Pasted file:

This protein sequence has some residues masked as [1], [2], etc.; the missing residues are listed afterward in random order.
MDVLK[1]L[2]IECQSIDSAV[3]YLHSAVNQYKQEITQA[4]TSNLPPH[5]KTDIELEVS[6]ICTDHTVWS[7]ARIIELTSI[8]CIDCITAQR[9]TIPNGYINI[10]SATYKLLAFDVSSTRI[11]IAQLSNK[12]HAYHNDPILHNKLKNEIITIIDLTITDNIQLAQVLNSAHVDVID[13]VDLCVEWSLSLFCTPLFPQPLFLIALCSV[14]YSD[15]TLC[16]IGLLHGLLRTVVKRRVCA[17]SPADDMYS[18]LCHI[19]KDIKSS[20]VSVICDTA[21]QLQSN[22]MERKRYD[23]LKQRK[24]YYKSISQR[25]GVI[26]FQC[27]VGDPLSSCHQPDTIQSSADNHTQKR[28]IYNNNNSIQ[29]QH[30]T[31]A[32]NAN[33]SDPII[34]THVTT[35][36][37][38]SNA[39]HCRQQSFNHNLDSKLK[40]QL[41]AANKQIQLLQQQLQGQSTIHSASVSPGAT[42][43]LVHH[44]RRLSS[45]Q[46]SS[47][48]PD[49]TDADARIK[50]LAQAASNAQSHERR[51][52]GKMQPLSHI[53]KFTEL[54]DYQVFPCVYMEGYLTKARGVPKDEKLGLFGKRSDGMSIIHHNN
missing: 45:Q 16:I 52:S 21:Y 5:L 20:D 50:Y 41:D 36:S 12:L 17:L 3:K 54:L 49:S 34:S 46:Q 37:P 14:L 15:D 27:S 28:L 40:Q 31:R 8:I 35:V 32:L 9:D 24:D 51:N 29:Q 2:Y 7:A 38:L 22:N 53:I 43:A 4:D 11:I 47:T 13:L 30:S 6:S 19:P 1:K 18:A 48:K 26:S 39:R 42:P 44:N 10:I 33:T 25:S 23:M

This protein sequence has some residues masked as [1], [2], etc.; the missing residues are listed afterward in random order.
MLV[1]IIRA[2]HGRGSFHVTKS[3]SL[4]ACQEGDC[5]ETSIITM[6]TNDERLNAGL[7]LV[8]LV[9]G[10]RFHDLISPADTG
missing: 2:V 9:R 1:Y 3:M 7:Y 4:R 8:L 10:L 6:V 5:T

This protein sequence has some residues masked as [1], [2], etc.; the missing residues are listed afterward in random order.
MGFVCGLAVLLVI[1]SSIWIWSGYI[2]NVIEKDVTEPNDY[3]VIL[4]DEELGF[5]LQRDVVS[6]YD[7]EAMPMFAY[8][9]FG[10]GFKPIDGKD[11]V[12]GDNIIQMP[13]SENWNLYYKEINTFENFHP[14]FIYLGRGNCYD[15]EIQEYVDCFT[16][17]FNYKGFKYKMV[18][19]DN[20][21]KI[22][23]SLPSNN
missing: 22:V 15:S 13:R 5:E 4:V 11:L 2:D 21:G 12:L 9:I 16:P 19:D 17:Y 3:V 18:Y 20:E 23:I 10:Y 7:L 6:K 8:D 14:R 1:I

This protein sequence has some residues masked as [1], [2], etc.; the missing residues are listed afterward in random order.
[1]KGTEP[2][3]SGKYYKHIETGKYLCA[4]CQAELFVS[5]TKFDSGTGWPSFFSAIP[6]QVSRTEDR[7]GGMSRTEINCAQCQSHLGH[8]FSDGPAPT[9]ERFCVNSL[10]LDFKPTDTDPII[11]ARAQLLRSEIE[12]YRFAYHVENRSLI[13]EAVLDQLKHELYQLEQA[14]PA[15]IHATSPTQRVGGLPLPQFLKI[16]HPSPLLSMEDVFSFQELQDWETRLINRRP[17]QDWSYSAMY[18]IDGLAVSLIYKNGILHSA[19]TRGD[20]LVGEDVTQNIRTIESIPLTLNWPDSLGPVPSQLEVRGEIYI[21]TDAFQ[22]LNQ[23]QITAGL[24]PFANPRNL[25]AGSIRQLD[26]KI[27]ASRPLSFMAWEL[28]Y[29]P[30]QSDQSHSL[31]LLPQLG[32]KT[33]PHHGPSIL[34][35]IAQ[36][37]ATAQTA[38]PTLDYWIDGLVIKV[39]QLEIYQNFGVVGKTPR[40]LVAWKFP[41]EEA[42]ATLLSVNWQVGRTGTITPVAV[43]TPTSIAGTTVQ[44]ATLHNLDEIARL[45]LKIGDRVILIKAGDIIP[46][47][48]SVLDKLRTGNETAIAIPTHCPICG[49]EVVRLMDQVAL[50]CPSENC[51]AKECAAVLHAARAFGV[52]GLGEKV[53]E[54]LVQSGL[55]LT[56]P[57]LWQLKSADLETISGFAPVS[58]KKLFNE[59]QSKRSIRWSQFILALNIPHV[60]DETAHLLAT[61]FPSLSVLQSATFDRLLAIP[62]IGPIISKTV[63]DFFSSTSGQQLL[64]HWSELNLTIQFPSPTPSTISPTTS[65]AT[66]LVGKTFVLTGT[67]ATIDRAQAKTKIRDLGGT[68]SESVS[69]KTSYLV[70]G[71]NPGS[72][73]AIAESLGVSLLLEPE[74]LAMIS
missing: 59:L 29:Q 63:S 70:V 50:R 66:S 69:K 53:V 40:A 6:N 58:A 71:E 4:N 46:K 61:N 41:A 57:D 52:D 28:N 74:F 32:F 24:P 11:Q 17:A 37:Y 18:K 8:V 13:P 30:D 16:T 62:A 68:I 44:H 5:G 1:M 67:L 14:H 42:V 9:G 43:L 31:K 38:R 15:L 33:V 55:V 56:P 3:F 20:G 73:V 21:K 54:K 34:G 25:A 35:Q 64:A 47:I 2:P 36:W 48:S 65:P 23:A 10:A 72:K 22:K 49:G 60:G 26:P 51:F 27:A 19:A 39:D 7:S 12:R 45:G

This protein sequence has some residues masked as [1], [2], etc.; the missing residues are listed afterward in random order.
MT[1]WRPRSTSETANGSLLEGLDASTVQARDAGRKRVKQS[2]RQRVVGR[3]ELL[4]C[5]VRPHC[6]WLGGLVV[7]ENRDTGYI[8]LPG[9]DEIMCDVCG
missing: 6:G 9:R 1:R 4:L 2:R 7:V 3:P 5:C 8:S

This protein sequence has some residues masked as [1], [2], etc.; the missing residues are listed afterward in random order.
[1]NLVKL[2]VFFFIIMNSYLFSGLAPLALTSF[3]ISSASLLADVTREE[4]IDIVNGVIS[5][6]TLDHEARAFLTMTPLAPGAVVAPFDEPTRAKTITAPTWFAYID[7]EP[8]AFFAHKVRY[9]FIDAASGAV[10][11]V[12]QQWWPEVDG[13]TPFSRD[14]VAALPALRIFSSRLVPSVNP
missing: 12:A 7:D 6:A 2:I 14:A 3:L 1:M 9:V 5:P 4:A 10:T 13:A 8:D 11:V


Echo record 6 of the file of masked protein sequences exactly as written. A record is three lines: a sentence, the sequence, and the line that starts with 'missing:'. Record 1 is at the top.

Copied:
This protein sequence has some residues masked as [1], [2], etc.; the missing residues are listed afterward in random order.
[1]NLVKL[2]VFFFIIMNSYLFSGLAPLALTSF[3]ISSASLLADVTREE[4]IDIVNGVIS[5][6]TLDHEARAFLTMTPLAPGAVVAPFDEPTRAKTITAPTWFAYID[7]EP[8]AFFAHKVRY[9]FIDAASGAV[10][11]V[12]QQWWPEVDG[13]TPFSRD[14]VAALPALRIFSSRLVPSVNP
missing: 12:A 7:D 6:A 2:I 14:A 3:L 1:M 9:V 5:P 4:A 10:T 13:A 8:D 11:V